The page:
3. How aware were you of the dominating presence of older poets? Not too much. I was schooled in the Romantics and did my PhD on Keats although T.S Eliot was there along with Emily Dickenson wordsmiths like Tennyson.

4. What is your daily writing routine?

I don’t really have one. Being retired and having a pension, I can please myself but I do sit at my desk and deal with questioneers like this and then look at an essay I am working on and write a few words. I am essentially lazy. I do some Book designing for Waterloo Press which also takes up time.

5. What motivates you to write?

This rather depends on the kind of writing. Poetry either comes or not. It is a question of inspiration. Poetic creativity is based in the failure of language. It is when the word withdraws itself that the poet can listen into the silence in the hope that the word will grant itself. This withdrawal of language is itself the greatest gift that language has to offer and it is this gift that the poet faces. The poet accepts gratefully the hint which language grants him in its withdrawal and, turning towards the hiatus thus given him, maintains himself within it. Refusing to accept any alternative, he recognises the fact (exactly the reverse of what is generally thought true of the poet) that, far from being a particularly gifted user of language – the one who, above all else, has language under his control – it is language that controls him.. I have to wait for this gift. Sometimes it comes, sometimes not.

6. What is your work ethic?

‘Work ethic is a rather WASP notion. I don’t really have an ethic relating to work. In the case of prose composition, reviews and such like (what I might consider work) I sit at my desk and think the subject over in the hope that something vaguely original might come out of it.

7. How do the writers you read when you were young influence you today?

Just as painting is looking so writing is reading. I read Shakespeare through T.S. Eliot and Dostoievski. I even read Dostoievski through Dostoievski. You bring your reading history to whatever you do. You can’t help it. Wordsworth was damned by Keats’ calling him ‘a poet of the egotistical sublime’ but I love him nonetheless and, of course, Keats himself to whom I devoted my doctoral thesis. I was resident Romanticist at the Hebrew University for a year.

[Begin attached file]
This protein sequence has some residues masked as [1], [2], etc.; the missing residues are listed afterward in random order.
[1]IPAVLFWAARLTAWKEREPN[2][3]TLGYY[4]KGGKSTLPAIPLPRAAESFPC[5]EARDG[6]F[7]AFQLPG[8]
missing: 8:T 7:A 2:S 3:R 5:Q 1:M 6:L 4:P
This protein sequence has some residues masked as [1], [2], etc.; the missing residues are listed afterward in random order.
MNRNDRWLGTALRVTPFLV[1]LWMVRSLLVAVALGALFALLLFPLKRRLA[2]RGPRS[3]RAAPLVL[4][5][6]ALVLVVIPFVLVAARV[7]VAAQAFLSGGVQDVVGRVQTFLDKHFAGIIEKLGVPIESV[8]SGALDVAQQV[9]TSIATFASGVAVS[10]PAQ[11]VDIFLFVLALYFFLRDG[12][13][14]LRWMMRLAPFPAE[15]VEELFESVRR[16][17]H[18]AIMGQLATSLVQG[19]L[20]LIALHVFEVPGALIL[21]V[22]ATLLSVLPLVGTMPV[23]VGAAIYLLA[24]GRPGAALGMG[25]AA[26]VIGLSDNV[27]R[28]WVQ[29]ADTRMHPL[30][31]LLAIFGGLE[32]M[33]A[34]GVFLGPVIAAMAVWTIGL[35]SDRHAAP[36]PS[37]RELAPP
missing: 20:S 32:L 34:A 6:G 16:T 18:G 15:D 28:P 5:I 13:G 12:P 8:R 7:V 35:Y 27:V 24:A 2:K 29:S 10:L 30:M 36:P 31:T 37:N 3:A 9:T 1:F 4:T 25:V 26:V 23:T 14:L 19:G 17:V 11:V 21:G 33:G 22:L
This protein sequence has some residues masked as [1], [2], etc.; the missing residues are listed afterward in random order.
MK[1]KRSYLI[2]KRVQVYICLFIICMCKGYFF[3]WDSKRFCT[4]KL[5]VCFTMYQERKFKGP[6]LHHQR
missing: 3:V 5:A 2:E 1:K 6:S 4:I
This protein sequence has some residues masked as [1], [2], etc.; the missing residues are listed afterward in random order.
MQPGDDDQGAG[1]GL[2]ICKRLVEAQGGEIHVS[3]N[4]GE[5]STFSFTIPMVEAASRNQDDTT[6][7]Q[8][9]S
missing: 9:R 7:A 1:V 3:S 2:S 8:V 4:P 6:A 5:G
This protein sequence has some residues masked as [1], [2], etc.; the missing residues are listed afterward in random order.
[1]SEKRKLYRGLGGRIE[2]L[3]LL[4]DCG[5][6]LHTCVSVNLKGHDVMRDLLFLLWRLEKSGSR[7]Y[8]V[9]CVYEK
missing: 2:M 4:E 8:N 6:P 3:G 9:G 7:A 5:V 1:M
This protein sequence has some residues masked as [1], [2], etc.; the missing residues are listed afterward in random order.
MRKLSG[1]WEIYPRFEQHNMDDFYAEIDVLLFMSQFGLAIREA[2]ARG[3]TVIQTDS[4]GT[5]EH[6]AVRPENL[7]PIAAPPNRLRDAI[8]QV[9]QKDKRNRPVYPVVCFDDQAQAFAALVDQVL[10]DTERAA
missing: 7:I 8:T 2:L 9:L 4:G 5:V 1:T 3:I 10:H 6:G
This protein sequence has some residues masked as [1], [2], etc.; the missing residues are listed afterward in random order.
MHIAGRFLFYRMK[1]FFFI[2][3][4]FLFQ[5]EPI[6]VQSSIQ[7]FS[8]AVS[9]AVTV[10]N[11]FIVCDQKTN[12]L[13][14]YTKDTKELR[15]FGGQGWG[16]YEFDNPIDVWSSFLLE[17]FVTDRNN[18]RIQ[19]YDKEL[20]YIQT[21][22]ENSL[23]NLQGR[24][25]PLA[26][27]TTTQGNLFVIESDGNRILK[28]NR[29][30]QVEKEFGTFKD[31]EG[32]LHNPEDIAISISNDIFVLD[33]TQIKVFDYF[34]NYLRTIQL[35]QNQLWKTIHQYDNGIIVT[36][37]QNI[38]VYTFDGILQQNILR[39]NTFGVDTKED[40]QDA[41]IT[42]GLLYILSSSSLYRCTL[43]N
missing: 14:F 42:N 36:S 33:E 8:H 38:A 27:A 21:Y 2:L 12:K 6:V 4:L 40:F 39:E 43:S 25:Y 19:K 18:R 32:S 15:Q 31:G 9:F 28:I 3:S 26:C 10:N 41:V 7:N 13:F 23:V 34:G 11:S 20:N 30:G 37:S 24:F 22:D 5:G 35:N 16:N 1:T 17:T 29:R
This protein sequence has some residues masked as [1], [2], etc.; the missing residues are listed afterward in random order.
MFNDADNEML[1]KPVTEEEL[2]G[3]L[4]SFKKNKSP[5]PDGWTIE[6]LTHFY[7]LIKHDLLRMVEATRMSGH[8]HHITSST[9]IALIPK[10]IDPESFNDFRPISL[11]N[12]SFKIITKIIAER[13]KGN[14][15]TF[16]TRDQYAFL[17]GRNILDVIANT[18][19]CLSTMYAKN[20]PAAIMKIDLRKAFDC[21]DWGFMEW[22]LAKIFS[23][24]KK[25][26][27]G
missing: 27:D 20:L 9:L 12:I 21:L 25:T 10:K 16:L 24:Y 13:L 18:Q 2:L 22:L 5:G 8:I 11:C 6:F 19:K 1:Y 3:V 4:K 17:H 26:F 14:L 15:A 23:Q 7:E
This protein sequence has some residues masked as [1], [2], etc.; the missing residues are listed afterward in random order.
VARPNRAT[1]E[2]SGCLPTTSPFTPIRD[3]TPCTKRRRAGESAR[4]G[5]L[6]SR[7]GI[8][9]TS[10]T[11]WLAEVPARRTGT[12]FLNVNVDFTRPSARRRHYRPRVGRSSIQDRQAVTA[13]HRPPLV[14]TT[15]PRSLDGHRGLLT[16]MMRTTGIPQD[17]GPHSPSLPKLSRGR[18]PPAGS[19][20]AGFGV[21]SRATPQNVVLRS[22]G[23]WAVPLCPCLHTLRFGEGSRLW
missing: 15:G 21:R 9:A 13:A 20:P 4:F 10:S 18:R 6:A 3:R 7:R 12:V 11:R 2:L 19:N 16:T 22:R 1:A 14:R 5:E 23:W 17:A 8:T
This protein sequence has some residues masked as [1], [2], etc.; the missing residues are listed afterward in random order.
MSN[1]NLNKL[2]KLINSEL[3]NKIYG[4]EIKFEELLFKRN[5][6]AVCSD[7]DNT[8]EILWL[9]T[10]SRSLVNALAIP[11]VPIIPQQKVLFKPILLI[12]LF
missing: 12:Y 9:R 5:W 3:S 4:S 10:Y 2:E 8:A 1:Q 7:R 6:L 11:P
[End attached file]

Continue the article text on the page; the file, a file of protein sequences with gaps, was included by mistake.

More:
8. Who of today’s writers do you admire the most and why?

It’s a pretty long list buts here are the headers: Carlos Fuentes, Alejo Carpentier, Marguerite Yourcenar, Edmund Jabès, Maurice Blanchot. For the beauty of their writing style and the depth of their thought. Earlier: Heidegger and Dostoievski, Thomas Mann, Hannah Arendt who all drag you back to yourself and make you think afresh at each reading. John Sallis is currently occupying me as a (what might you call him?) post-aesthetician. Of poets: Neruda, Wallace, Celan, Jabès, Oppen, Crane, Ashbery. It’s a long list.

9. Why do you write?

You write because the words are given and it would be such a waste not to write them down. I follow Keats in thinking that forced labour produces second-rate work. Without the 10% inspiration you are lost. Its all about negative capability.

10. What would you say to someone who asked you “How do you become a writer?”

If someone asks that question then they are, it seems to me, unlikely to become a writer. If you need to read my book, you will never understand it. If you understand it, clearly there will be no need to read it.

11. Tell me about the writing projects you have on at the moment.

I am currently working on two projects: one is my next book of poems provisionally called ‘Broken Voices’ which will hopefully be out early next year from Waterloo Press and the other is a prose text examining self-portraiture which is rather longer term and probably impossible to publish because of the number of costly illustrations. I wrote a book of poetry called ‘Self-Portraits’ which is a set of 88 artists imaging (imagining) themselves and each poem relates to a self-portrait. This new work is really a continuation of that interest but in prose. On the back boiler are work on Blake and Nietzsche (a continuation of my ‘Nietzsche’s Footfalls’) and on Shakespeare.